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Utility panel provides no shield

The Tribune article 'Tough questions ahead for PUC' (Jan. 30), while more informative than other local media coverage, presents the false premise that in 1997 the Oregon Public Utility Commission was 'rigorous' or 'hard-nosed' in approving Enron Corp.'s takeover of Portland General Electric.

This is spin, not fact.

The so-called 'layers of protection around the utility' supposedly erected by the PUC did not protect ratepayers from the largest utility rate increase in Oregon history, the $400 million annual hike the PUC granted to Enron/PGE in 2001. This overall 42 percent rate increase was 'justified' by the chaos in West Coast energy markets that is now known to have been created by Enron's market manipulations, assisted by PGE's own energy traders.

In opposing the Enron takeover in 1997, I testified to the PUC that Enron would try 'manipulating the PGE assets it is acquiring, particularly PGE's 800-plus megawatt share of the Pacific Intertie transmission system between the Northwest and California.' I also noted that 'protecting Oregon ratepayers from complicated shell games will be an entirely new and more difficult task for the PUC.'

The PUC rejected my advice and approved the Enron takeover, thus subjecting PGE ratepayers to the huge rate increase when Enron/PGE did indeed manipulate the system.

The PUC also did nothing to protect Oregon ratepayers or taxpayers from the Enron/PGE income tax scam. Since the Enron takeover in 1997, PGE has charged us more than $625 million for 'federal and state income taxes' that neither PGE nor Enron actually paid to any government. The situation continues to this day. Last year, we ratepayers paid $92.6 million to PGE for 'federal and state income taxes' that PGE did not pay. The same is true for 2004.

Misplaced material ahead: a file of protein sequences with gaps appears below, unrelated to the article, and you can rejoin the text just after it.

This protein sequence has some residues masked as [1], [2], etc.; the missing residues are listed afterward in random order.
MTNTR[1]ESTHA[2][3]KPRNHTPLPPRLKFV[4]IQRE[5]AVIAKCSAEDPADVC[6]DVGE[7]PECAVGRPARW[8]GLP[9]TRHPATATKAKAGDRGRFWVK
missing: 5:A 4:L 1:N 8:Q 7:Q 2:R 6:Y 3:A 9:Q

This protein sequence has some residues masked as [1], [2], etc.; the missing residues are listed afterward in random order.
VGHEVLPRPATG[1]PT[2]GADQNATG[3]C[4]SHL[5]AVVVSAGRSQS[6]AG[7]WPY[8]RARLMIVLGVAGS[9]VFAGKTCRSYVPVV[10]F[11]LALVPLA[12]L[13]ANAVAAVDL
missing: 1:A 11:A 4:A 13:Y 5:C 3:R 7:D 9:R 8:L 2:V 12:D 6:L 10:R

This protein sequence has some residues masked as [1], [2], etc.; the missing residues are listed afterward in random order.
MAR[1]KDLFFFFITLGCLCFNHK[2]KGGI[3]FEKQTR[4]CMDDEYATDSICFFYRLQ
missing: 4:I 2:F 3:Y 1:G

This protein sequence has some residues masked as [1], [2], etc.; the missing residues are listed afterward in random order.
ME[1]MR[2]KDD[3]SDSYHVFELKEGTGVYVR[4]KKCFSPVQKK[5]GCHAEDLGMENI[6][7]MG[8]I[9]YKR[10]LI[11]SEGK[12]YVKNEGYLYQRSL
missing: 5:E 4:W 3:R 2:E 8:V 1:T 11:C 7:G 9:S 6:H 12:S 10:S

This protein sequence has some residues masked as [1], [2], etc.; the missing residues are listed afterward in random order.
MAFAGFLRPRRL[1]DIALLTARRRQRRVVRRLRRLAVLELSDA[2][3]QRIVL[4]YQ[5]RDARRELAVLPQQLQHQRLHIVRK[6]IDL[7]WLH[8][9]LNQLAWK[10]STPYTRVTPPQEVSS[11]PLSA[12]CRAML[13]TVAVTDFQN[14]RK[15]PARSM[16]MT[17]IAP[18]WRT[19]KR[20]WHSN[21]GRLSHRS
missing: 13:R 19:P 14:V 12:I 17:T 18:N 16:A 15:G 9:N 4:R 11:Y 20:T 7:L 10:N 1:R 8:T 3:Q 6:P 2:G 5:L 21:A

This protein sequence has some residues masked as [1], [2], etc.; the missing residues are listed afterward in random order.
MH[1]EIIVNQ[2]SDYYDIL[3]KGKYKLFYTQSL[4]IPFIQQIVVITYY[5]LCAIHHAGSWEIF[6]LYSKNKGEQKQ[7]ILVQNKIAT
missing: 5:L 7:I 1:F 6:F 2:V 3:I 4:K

According to the Oregon attorney general, in a federal court complaint filed in November, Enron drove up Oregon electricity rates by an additional $366 million through illegal market manipulation during the 'energy crisis' of 2000-01. The U.S. Bankruptcy Court rejected payment of this claim, however.

Beyond that, PGE extracted more than $400 million in profits for its sole shareholder, Enron, and sent Enron more than $80 million in dividends every year (until the bankruptcy). So, since 1997, we have paid Enron and PGE over $1.4 billion more than we should have, even if we disregard the following figures:

• More than $100 million lost by PGE employees in their 401k retirement plans, where they were required to hold Enron stock

• The $82 million that the attorney general says was lost by the Oregon Public Employees Retirement System when Enron's stock price collapsed in 2001

The Tribune's article offers only one concrete example of the PUC playing 'hardball' with Enron in 1997: The PUC required Enron to provide '$36 million in rate cuts and another $105 million to purchase PGE's trading floor.'

In fact, the $36 million one-year rate cut was overwhelmed by the $400 million per year rate hike in October 2001. And Enron never paid the $105 million obligation. Enron paid the first two installments, then went bankrupt in December 2001 and stopped paying. As of October 2003, Enron still owed $86 million of this amount Ñ with no payment in sight.

Whether it is a good idea to allow Texas Pacific Group to buy PGE is another question. But it is troubling to see PUC Commissioner Lee Beyer's statement that the PUC 'did a damned good job' by letting Enron buy PGE in 1997 Ñ with conditions that I said then were meaningless or unenforceable.

If he thinks the PUC did a good job in 1997, PGE ratepayers should expect a wild ride now.

Dan Meek is a public-interest attorney in private practice. He attended Stanford Law School and has been active in campaigns on behalf of people's utility districts. He lives in Southwest Portland.